There was, in my first full year living in Israel, a point when I began to get frightened. The year was 2005, and the disengagement from Gaza was rapidly approaching. In the media, on the buses, in public places I started to hear a repeated phrase in the mouths of the religious far-right about the prospect of the withdrawal: "it's like Ariel Sharon is coming to rape my sister," they would say. This statement terrified me.
It terrified me because this peculiar metaphor has specific meaning in Jewish ears. There is a law in the Talmud called the rodef -- the pursuer. It describes a person in the act of attempted murder or rape (i.e. pursuing another person to commit a crime). Halakha, Jewish law, states that it is permitted, if not commanded, to kill such a person before he accomplishes his intent. What I was hearing on the bus was the religious justification for political assassination.
What I was hearing also wasn't true. Sharon was attempting to leave Gaza, and forcibly remove Jews from their homes. But no matter one's opinion on the disengagement, he was not, in fact, coming to rape anyone's sister.
Ridiculous metaphor is now a trait American and Israeli societies share. My sense is that the right has cornered the market on inappropriate metaphor, as Jon Stewart's lampoon of Fox News justly shows, but Rep. Steve Cohen, Keith Olbermann and others of us have given in to the provocation. My experiences in Israel, hearing the call of "rapist" and "Jewish Nazis" in the midst of burning trash during Ultra-Orthodox protests, convinced me that political metaphor is unstable. I believe that we Americans must back away from the "Nazi" brink to which we've driven ourselves.
The irony is that I deal in metaphor for a living. Being a rabbi, or any serious religionist for that matter, means living in a thick skein of metaphorical connections. Because God is beyond our comprehension, because our minds are not capable fully grasping the sublimity of the world, because spiritual experience lives both before and beyond words, those great souls who experience God's presence describe the glory of it in metaphor. There is no other choice, nor is another choice wanted.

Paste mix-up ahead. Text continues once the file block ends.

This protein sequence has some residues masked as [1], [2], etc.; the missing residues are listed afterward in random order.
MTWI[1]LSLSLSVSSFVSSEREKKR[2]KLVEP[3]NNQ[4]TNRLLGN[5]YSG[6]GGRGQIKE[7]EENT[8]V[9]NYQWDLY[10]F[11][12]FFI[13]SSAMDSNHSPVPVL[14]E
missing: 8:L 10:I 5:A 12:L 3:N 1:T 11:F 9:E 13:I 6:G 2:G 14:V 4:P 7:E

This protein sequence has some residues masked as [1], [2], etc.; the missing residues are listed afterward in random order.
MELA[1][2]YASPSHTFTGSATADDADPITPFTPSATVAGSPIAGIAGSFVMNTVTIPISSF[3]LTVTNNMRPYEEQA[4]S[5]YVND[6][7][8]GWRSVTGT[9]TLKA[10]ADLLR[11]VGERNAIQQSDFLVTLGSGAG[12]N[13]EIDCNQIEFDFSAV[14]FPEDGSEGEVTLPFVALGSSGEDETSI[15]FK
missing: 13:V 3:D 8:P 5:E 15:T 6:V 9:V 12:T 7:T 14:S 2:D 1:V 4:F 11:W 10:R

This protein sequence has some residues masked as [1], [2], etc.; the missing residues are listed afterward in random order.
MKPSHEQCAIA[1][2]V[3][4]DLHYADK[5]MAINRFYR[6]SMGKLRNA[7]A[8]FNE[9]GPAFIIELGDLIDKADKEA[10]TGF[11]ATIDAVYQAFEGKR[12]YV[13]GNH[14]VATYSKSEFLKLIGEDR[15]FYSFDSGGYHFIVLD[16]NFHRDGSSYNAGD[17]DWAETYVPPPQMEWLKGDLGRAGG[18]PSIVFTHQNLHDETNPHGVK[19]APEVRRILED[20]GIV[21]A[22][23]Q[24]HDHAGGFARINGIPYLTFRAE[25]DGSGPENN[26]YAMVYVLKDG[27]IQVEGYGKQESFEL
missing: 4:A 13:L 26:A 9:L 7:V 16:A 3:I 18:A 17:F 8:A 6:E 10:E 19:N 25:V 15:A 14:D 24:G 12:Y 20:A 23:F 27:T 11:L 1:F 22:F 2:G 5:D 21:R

But though metaphor is essential to understanding emotion and the spirit, it's simply awful for clarifying political or legal debate.
Disagree with Israel's policies? Call them apartheid. Watch the critical nuances of that conflict swallowed up. Lose perspective on the fact that there's broad agreement on the two-state solution. See the potential for peace fade away.
Want to debate health care? Call it a Nazi policy -- to a gay Jewish Representative as to Barney Frank in 2009, just to be special. See, as by magic, actual substance dissolve. Watch one of the nation's most critical issues become bogged down in bitterness born of nonsense.
Using metaphor this way is damned dangerous and irresponsible. Hitler was Hitler -- not the leader of the political party we despise, who isn't in fact a genocidal terrorist. Nazis are Nazis -- not the au courant favorite political insult both here and in Israel. And a blood libel is the false belief that Jews used the blood of Christian children in baking matza -- a lie for which we died by the tens of thousands -- not Sarah Palin's attempt to deflect criticism.
Torah teaches us, "just scales and just measures ... you must have - I am the Lord your God, who took you out of Egypt" (Leviticus 19:31). Part of that verse is "a just hin (a kind of liquid measure), you must have." The Talmud, an unrivaled word player, remembers that the word hin (measure) sounds a lot like the word hen (a word for "yes"). So this is how it understands the the Torah: "Rabbi Yosi said in the name of Rabbi Yehudah ... this is to teach you that your 'yes' should be just and your 'no' should be just as well" (Talmud Bava Metzia 49). That is to say that our words should be just as accurate as the scale upon which we weigh our purchases.
Speak precisely, speak honestly, measure your words well -- this is the Torah's commandment. As much as it seeks to uplift our souls, Torah also demands that we ground ourselves in clear understanding: What, exactly, is this matter before us? How, precisely, does it resemble what has come before it? How, undeniably, is it is unique and without parallel?
Precise and measured description is now an untraveled path in contemporary political discourse -- one of which we should avail ourselves. The exercise is not academic: Metaphors only live as such for so long before some nutball decides they are reality literally described.
"Life and death are in the power of the tongue" (Proverbs 18:19). Let us speak more carefully.